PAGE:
Through the years, Emporia had a number of newspapers, including its first, the Kanzas News, followed by the Emporia Republican, Emporia Democrat and the Emporia Ledger. In 1890, another newspaper, that would last for the next 100 years and beyond, would be established when J. R. Graham, founded the Emporia Gazette in 1890.

 

In 1895, a young 27 year-old, named William Allen White, borrowed the money and paid $3,000 for the newspaper. After writing for several Kansas publications, White considered purchasing newspapers in several northeast Kansas cities, including Lawrence, but decided on Emporia, the town where he was born and where he had attended college. Playing the role of a small-town country editor, he covered controversial issues in a blunt writing style that set him apart from other journalists of his time. His editorials, often in support of small-town values, were frequently printed in national newspapers and magazines, bringing him and the Emporia Gazette world-wide recognition.

 

White continued to gain prominence through his political associations, national writings, and a Pulitzer Prize, and became a confident of Presidents. Today he is known as one of the greatest journalists of all time. Through the years, a Liberty ship and a B-29 Bomber were named for him in WWII, a 3 stamp was made in his honor by the U.S. Postal Service in 1948, and the University of Kansas Journalism School is named for him. His home in Emporia is now a Kansas State Historical Site and museum and a National Historic Landmark. The Emporia Gazette continues to operate today by the White family. The newspaper office features a small museum.
 

By the turn of century, Emporia was called home to 8,223 people. In 1901, a second courthouse was built at Fourth and Commercial, which would serve until 1954. In the early years of the 20th century Emporia had become an important railroad center, being at the junction of the Missouri-Kansas-Texas Railroad and the main line of the Atchison, Topeka & Santa Fe Railroads. It was the terminus of three branches of the latter system, one running to Holliday, one to Chanute, and the other to Moline. It had waterworks, electricity for lighting and power purposes, police and fire departments, well paved streets, and a public library. Among the industries of the city were woolen and flour mills, foundries, machine shops, carriage and wagon works, an ice plant, broom factories, a planing mill, a creamery, brick and tile works, a corrugated culvert factory and a marble works. The town also boasted three banks, one daily and two weekly newspapers, an international money order post office with ten rural routes, an opera house, telegraph and express service, and is an important mercantile center. By 1910, the population had grown to 9,058.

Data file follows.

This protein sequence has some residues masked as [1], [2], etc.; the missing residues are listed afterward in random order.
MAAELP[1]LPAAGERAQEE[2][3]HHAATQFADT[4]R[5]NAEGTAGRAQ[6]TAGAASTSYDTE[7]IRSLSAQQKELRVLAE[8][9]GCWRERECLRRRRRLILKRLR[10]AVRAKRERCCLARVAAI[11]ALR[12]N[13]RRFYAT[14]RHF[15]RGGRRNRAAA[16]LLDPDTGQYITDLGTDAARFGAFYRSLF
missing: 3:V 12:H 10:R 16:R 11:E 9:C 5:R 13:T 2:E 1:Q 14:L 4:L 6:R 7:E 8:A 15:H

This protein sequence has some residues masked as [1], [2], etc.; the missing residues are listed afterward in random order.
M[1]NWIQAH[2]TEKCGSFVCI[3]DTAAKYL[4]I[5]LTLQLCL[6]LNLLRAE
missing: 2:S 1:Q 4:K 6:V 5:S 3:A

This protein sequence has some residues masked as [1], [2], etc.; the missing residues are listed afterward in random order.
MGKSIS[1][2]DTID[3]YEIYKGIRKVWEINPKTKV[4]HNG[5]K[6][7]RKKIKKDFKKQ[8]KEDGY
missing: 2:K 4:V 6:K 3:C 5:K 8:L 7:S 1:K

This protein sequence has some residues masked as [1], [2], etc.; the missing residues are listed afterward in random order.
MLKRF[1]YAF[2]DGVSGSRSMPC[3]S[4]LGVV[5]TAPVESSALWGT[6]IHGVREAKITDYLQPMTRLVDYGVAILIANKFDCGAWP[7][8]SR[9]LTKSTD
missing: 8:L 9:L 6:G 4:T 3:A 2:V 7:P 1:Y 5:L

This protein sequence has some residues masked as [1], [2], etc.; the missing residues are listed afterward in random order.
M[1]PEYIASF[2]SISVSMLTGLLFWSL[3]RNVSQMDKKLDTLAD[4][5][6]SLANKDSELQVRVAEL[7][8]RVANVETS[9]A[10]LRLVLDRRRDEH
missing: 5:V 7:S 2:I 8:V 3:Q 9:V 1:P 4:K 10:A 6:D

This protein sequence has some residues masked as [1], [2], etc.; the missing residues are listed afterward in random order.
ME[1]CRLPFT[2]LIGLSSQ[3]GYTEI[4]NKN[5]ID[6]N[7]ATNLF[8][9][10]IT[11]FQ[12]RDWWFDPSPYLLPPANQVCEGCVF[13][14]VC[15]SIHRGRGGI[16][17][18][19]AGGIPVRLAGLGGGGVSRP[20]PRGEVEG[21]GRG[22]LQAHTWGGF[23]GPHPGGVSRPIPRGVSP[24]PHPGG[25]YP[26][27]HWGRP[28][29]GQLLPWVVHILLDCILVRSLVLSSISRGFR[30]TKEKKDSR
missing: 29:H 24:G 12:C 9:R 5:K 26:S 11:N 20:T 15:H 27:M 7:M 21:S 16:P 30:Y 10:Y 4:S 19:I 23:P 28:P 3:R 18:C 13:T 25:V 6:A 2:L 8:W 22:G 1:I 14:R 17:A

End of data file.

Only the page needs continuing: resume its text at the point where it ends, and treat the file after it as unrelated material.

For the next century, Emporia's population would continue to grow, maintaining its diversity as a center for manufacturing, trade, education, medicine, and tourism.

Through the years, the Kansas Normal School would also continue, becoming the Kansas State Teachers College in 1923, and changing its name again to Emporia State University in 1977. Currently there about 6,000 students enrolled.


In 1953, Emporia received national attention again when it became the site of the first Veterans Day observance in the United States. At the urging of local shoe cobbler Alvin J. King, U.S. Representative Edward Rees introduced legislation in The United States Congress to rename Armistice Day as Veterans Day. President Dwight D. Eisenhower signed the bill into law on October 8, 1954. That same year,, the city had grown to such an extent that
Lyon County needed a new courthouse, which was completed in 1954 at Fourth and Commercial, the same location as the old courthouse.

 

Today, the city is called home to about 25,000 people. Despite a growing business and industry community, the community proudly maintains its small-town charm. Many Victorian homes, tree-lined avenues, and brick streets have been preserved. Thirteen structures within the city are listed on the National Register of Historic Places, including the Old Emporia Public Library, the Granada Theater (also known as the Fox Theater), the Anderson Carnegie Memorial Library, the original homes of Preston B. Plumb and William Allen White House, as well as several other beautiful homes. More information on the history of Emporia can be found at the Lyon County Museum & Historical Society located at 118 E. Sixth Avenue.

Emporia lies between Topeka and Wichita at the intersection of U.S. Route 50 with Interstates 335 and 35 on the
Kansas Turnpike.

 

More Information:

 

Emporia Chamber of Commerce

719 Commercial St.

Emporia, Kansas  66801

620-342-1600 or 800-279-3730

 

 

Compiled and edited by Kathy Weiser-Alexander, updated March, 2017.

 

Lyon County, Kansas Courthouse

New Lyon County Courthouse, built in 2001.

courtesy John Nichols photostream

 

Emporia, Kansas Business District

Emporia, Kansas Business District, Kathy Weiser, December, 2014.

 

Lyon County Museum, Emporia, Kansas

Lyon County Museum, Emporia, Kansas, Kathy Weiser, December, 2014.